Thank you, NetGalley, Ave Maria Press, and Christine Valters Paintner, for the ARC of Sacred Time, Embracing an Intentional Way of Life. I am a fan of Paintner and follow her work on Facebook. I have read many of her books and I am always grateful for her wisdom and insight. This new book did not disappoint. Paintner follows a consistent and intuitive formula with her writing and how she organizes each chapter. This approach turns the reading of the text into a personal retreat. I have never read her books quickly; her words and content best read with a slow, intentional pace. You will want to linger and re-read her sentences. You will take the time to let her insights settle into your thoughts and your soul.
In this current book, Paintner takes on the topic of time, how we view it, and spend it. In our fast-paced world, we can all agree on one thing, we feel like we run short on time, and if only there were an extra 4 hours a day, right? I am someone who has always battled a very linear approach to pacing time. In this book, Paintner challenged me to consider time as sacred, “Sacred time is time governed by the rhythms of creation, rhythms that incorporate times of rest as essential to our own unfolding. Sacred time is time spent being present to the moments of eternity available to us whenever we choose to pause and breathe.” As someone who has battled with the notion that I can control time, this book was a much-needed opportunity to step back and reframe.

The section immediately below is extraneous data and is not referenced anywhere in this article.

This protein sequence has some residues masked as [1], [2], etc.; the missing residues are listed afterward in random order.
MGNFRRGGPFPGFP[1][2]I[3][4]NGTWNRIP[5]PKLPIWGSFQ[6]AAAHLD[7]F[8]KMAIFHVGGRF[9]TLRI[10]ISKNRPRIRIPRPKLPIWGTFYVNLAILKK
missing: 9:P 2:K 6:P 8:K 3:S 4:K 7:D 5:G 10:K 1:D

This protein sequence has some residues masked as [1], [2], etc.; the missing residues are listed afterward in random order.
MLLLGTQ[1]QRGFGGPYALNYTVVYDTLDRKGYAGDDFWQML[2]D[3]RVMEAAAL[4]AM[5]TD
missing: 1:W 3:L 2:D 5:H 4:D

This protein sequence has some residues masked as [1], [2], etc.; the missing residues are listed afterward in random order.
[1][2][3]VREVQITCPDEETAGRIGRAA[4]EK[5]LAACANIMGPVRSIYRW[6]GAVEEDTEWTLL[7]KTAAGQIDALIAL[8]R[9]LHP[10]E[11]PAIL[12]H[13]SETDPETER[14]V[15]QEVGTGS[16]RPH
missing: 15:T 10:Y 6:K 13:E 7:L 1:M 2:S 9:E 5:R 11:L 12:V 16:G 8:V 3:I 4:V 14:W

Paintner organized the chapters of her book by:
– rhythms of the day
– weekly rhythms and Sabbath rest
– waxing and waning lunar cycles
– seasons of the year
– seasons of a lifetime
– ancestral time
– cosmic time
Each chapter is organized into sections that include: Paintner’s reflection on the theme, a scripture reflection, an experiential exploration through meditation and creative practice (my personal favorite), and the chapter ends with a poem related to that aspect of time.
Within each chapter she also includes wisdom from saints, including St Ignatius of Loyola, St Hildegard of Bingen (a personal favorite of mine), and St Benedict. Each section of this book is an invitation to explore spiritual and creative practices to deepen our understanding of sacred time and use this information to create and embrace a life that is intentional and moves us away from the pressures of each day.